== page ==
Is the following use of apostrophes correct?  I love to go to Tom's and Nancy's house for dinner.I know this, but I've looked at it so long I just can't remember. Thank you so much.

Expert Answers
linda-allen eNotes educator| Certified Educator

The rule for using an apostrophe to show joint ownership/possession is that the 's follows the second person's name. When you use the construction "Tom's and Nancy's house," you mean Tom's house and Nancy's house separately--two buildings. "Tom and Nancy's house" is the same building.

Here is what wikipedia has to say:

A distinction is made between joint possession (Jason and Sue's emails: the emails of both Jason and Sue), and separate possession (Jason's and Sue's emails: the emails of Jason, and the emails of Sue). Style guides differ only in how much detail they provide concerning these.[3] Their consensus: in joint possession only the last possessor has possessive inflection; in separate possession all the possessors have possessive inflection.

The Chicago Manual of Style online edition says this:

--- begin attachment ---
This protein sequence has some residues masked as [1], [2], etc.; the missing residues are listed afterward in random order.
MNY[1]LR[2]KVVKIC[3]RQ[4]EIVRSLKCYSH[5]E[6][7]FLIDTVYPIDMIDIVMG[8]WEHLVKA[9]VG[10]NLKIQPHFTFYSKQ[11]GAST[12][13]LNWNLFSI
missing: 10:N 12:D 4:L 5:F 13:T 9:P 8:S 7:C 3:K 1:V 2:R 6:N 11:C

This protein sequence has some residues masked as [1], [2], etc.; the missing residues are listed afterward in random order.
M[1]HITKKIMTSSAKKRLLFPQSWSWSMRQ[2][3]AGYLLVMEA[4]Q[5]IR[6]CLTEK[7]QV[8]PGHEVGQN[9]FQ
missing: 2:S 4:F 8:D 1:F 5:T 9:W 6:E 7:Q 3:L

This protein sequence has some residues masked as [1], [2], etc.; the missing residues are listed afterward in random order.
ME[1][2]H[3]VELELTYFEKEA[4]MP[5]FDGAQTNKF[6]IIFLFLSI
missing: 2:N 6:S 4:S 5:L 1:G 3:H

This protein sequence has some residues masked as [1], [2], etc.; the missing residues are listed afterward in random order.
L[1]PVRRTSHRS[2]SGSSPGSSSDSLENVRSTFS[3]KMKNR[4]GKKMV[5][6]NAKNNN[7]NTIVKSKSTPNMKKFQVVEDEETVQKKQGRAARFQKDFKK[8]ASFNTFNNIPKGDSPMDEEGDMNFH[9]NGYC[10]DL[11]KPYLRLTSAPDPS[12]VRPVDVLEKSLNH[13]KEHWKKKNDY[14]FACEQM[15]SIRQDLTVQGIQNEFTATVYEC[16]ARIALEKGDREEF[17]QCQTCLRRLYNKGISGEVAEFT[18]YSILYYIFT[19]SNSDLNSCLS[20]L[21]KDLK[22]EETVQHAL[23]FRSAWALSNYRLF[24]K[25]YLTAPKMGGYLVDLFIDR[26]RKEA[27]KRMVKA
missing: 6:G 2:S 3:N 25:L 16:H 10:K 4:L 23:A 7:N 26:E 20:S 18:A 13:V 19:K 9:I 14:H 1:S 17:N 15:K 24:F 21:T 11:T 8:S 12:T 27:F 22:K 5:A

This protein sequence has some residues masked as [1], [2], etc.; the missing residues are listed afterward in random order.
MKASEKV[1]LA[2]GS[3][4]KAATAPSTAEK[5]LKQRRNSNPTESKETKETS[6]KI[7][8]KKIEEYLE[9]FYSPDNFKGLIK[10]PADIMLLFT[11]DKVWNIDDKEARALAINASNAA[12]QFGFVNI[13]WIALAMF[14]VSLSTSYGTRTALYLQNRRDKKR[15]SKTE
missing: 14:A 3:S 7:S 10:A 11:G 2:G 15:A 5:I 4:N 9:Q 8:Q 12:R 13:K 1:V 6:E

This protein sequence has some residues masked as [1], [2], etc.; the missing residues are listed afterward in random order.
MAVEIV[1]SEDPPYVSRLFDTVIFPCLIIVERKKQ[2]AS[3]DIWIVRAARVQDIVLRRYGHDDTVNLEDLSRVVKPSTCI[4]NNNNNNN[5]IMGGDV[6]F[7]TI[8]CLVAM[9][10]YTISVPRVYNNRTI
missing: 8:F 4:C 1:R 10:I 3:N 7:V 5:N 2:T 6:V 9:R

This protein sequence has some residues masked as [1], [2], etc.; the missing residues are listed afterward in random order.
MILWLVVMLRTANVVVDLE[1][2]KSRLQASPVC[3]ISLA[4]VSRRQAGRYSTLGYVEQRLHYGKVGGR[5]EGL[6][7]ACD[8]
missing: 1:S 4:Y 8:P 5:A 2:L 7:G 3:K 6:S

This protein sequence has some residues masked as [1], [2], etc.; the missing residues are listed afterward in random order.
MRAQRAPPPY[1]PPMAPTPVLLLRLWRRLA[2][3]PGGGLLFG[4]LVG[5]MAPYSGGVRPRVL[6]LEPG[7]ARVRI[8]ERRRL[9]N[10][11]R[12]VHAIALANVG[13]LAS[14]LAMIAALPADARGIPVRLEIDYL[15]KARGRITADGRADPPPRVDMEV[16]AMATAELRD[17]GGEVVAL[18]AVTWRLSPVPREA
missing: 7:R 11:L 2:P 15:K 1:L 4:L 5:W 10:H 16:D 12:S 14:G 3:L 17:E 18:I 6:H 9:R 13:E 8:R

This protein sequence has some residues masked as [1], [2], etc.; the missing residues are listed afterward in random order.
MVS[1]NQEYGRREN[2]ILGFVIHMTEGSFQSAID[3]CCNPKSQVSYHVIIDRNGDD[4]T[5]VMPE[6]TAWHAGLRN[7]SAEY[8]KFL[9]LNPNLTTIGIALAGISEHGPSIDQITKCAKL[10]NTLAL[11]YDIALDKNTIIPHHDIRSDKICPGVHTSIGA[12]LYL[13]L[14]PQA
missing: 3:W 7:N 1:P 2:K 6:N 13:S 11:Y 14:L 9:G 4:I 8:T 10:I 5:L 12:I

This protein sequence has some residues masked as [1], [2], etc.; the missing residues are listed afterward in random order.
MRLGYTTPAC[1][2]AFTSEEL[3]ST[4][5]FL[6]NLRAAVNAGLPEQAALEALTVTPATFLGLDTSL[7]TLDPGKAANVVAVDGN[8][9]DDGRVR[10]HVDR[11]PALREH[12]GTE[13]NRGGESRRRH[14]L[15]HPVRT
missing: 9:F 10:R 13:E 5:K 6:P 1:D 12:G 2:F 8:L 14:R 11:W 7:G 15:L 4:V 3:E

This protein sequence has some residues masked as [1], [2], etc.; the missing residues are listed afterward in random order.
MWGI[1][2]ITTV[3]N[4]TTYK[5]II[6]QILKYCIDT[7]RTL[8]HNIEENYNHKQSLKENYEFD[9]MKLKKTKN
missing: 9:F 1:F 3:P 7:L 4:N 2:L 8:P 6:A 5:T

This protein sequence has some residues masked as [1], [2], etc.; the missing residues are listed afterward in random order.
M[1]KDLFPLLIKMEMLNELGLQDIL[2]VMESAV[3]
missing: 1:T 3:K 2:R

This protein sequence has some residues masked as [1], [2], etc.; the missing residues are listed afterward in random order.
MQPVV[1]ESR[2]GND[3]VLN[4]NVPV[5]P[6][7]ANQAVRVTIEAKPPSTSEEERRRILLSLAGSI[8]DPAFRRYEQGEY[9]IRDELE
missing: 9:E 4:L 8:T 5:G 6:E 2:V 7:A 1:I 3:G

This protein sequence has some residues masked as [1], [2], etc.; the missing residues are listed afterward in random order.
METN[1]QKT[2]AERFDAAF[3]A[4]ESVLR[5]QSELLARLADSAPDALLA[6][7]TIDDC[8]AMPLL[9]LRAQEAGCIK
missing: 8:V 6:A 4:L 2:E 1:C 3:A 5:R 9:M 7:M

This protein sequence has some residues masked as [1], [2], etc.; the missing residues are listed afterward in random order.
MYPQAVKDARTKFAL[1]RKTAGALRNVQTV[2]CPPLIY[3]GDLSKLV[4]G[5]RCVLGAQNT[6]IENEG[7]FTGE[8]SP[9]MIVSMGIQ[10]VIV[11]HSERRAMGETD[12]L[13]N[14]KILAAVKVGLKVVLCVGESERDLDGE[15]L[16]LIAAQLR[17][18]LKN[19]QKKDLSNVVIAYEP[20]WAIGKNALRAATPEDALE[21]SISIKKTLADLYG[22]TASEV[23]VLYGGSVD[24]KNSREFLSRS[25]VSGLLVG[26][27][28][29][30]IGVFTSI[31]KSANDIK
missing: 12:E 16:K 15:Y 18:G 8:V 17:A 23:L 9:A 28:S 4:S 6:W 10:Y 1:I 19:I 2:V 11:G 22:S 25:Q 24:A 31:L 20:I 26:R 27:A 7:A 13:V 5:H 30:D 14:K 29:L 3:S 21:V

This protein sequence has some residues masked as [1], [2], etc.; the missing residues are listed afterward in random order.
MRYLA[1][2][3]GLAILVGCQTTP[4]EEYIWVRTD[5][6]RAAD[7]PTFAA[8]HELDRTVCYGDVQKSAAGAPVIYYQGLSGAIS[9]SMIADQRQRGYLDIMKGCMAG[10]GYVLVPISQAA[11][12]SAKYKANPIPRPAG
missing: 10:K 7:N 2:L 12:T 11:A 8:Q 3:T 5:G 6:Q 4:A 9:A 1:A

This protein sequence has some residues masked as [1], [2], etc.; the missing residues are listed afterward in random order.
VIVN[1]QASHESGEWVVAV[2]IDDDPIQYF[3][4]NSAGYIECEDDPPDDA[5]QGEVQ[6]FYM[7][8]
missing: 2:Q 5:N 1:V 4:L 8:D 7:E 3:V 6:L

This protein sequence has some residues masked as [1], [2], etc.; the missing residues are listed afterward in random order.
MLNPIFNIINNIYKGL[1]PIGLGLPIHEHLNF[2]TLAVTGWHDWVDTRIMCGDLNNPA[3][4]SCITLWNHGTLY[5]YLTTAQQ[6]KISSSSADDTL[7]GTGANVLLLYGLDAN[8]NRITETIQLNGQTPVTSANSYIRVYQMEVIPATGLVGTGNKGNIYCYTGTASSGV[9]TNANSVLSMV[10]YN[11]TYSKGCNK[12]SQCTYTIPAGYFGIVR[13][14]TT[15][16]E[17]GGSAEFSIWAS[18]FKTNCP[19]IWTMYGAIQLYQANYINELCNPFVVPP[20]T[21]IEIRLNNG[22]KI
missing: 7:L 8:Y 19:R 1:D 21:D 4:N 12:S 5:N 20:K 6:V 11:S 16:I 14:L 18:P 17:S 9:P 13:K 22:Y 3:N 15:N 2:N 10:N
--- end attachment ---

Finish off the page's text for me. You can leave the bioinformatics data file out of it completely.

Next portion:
The trick of showing joint possession with a single apostrophe s is possible only with two items that can take an apostrophe s. Hence a car owned by John and Jim can be expressed as “John and Jim’s car.”

A third example comes from the web site

• To show joint possession, add an apostrophe and s to only the last word in the
group: e.g.,

Laurel and Hardy's last movie (a movie by the team of Laurel and Hardy.)

• But to show individual possession, add an apostrophe and s to each word in the
group: e.g.,

Fossum's and Day's opinions (the opinions of Fossum, and the opinions of Day)

I'm sure if you check any style manual or do an internet search you'll find even more examples.

The rule of thumb: To show joint possession, use 's only with the second noun.